And it must be remembered that Mark in his Discourse is NOT acting as a NT prophet interpreting the OT prophecies. He is simply writing what Jesus said. Thus, the claim that Mark was serving as the inspired interpreter in his version of the discourse is not accurate. It was Jesus who employed Raz Pesher in his teaching: “For assuredly, I say to you that many prophets and righteous men desired to see what you see, and did not see it, and to hear what you hear, and did not hear it” (Matthew 13:17). Here, Jesus said that the time and events foretold by the OT prophets, unrealized in those ancient times was present.

Jesus’ citation of the various OT references in Mark 13:24f concerning his parousia was to show that his parousia would be of the same nature as those previous Days of the Lord– i.e. historical judgments controlled by the sovereign God. I would thus both disagree and agree to an extent with Hollon’s comment: “The (preterist, DKP) response adds nothing to the preterist argument. (I disagree). It just reasserts that vv. 24-27 are like the OT prophecies of historicized judgment, e.g., Isa 13:10, Ezra 32:7, Amos 8:9, Joel 2:10, etc.” (I agree). This is, in reality, the point.

Jesus was not asserting that his parousia was to be literal, bodily descent out of heaven at the end of time in stark contrast to the Days of the Lord described in the OT texts that he echoes. Hollon’s argument, remember, is that Jesus was delineating between the judgment of Jerusalem, which in BC 586 had itself been called the Day of the Lord (Zephaniah 1-2), and his parousia. But Jesus’ analogical appeal to those OT texts actually define his parousia in a way that counters the futurist paradigm. If Jesus was positing such a radically different kind of parousia from those OT Days of the Lord, why reference those texts analogically as he did? He did, after all, say that his coming was to be “in the glory of the Father” i.e. of the same manner as the Father’s Days of the Lord (Matthew 16:27-28).

Hollon continues, asserting that neither Mark or Jesus knew the day or the hour of the eschaton:

Preston might appeal to the mystery in 13:32, ‘But about that day or hour no one knows,
neither the angels in heaven, nor the Son, but only the Father.’ However, this saying denies knowing the timing, not the anticipated event’s nature.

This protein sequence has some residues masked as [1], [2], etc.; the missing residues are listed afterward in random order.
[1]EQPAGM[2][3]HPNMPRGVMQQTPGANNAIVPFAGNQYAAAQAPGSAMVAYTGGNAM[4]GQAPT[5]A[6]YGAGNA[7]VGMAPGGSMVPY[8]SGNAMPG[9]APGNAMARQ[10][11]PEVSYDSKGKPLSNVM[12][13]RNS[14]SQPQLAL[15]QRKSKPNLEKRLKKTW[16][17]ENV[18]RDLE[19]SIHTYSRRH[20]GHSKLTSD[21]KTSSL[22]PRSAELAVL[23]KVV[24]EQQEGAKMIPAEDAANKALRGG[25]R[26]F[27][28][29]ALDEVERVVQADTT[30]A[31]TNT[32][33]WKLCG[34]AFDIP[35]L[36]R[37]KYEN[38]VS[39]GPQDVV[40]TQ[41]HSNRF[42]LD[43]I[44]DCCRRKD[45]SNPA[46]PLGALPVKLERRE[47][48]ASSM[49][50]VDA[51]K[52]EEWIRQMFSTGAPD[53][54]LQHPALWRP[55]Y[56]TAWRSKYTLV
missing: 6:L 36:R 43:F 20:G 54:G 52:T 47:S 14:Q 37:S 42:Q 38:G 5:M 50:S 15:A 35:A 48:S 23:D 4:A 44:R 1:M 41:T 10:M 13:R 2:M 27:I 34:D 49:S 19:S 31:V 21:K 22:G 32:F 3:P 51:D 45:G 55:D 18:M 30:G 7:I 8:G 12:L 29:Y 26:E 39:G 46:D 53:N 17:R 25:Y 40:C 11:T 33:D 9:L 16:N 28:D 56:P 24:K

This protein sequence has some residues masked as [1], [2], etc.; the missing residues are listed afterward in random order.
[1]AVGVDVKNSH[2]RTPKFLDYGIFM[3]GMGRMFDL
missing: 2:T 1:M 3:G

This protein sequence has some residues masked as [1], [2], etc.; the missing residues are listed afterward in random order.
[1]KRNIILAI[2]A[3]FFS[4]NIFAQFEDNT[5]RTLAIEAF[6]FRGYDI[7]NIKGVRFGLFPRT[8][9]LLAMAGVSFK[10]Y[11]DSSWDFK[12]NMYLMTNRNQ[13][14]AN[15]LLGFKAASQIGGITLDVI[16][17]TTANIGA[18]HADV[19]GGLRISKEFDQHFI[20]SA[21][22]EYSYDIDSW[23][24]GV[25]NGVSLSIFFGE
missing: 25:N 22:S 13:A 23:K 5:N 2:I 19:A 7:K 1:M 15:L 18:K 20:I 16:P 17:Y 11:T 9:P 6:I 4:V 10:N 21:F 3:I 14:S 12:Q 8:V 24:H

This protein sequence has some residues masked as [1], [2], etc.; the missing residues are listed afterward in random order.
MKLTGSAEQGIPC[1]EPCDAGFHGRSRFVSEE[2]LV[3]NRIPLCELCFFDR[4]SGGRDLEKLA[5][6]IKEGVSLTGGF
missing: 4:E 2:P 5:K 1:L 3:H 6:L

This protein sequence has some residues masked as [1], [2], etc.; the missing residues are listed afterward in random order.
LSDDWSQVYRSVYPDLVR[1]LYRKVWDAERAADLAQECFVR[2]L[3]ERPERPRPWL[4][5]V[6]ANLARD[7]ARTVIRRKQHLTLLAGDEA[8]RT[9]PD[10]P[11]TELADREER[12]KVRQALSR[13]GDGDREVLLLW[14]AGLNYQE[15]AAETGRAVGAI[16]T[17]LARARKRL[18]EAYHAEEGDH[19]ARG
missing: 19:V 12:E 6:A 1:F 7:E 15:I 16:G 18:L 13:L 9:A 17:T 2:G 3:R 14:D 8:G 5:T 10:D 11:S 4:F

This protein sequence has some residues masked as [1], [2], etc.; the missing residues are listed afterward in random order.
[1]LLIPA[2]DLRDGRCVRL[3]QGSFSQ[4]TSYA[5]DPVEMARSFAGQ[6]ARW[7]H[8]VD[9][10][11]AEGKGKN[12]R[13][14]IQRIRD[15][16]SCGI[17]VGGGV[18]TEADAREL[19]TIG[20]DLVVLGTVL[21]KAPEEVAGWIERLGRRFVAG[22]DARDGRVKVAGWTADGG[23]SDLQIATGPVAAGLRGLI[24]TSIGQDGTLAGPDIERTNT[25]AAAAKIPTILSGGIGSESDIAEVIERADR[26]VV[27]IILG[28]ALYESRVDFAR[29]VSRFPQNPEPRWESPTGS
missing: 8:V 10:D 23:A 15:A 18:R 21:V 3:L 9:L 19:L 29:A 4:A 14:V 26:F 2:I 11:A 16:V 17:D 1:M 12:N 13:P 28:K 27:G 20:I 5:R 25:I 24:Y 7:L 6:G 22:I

The fact that Jesus did not know the day or the hour (at the time he spoke those words) does not mean that he did not know the generation, which he clearly did: “This generation shall not pass until all of these things come to pass.” It is only by over-emphasizing “after these things” can such an argument be sustained. And since, as demonstrated above, Jesus’ citation / allusions to the historical Days of the Lord in the Tanakh as analogous to his parousia (or vice versa) that means that the nature of his parousia was not in question. And it was not being redefined.

There is another thing to consider: While Jesus said his disciples did not know the day or the hour of his parousia the narrative flow of the Discourse informs us that they could know the approaching imminence.

The apostles asked for a sign of Jesus’ parousia.
Jesus gave the completion of the World Mission as a sure sign (Matthew 24:14). And that mission was fully accomplished in the first century (Romans 1:8 / 16:25-26 / Colossians 1:5-7, 23, etc.).
He gave the appearance of the Abomination of Desolation in the confines of Judea as a sure sign.

The apostles did not ask for the sign of Jerusalem’s destruction divorced from Jesus’ parousia. They conflated those two events, and contra the claim that they were mistaken, they had every right (established in the Tanakh, as we shall see) to see those events as inseparably connected.

Notice then that Jesus said, speaking of the signs of his coming: “Now learn this parable from the fig tree: When its branch has already become tender and puts forth leaves, you know that summer is near. So you also, when you see all these things, know that it is near—at the doors!” (Matthew 24:32-33). The “it” here is almost assuredly the “he” of the parousia. Thus, per Jesus, the signs that occurred in the first century were signs of the imminent parousia.

We cannot ignore the role of the revelatory Spirit in disclosing the time of the parousia. A few bullet points:

☛ In Mark, Jesus said no one knew the day or the hour of his parousia.

☛ In Luke 21:8 he warned against believing- and thus, against making- premature declarations of the end: “Many will come in my name saying “the time is at hand” (ho kairos engiken). Significantly, later in that very generation, James said “the parousia has drawn near (engiken– James 5:8). Peter, who heard the warning in Luke said, “the time (ho kairos) has come for “the judgment” (to krino). He also said, “the end (telos) has drawn near (engiken). And John, in Revelation was told, ostensibly by the Father who informed Jesus to instruct him, “the time (kairos) has drawn near (engiken). We thus have three canonical writers who used almost the identical words that Jesus used to warn against making premature declarations of the end. Had they forgotten his exhortation and warning? Were they deceived into thinking the time had actually come? Did they become some of the very false prophets that Jesus warned them about?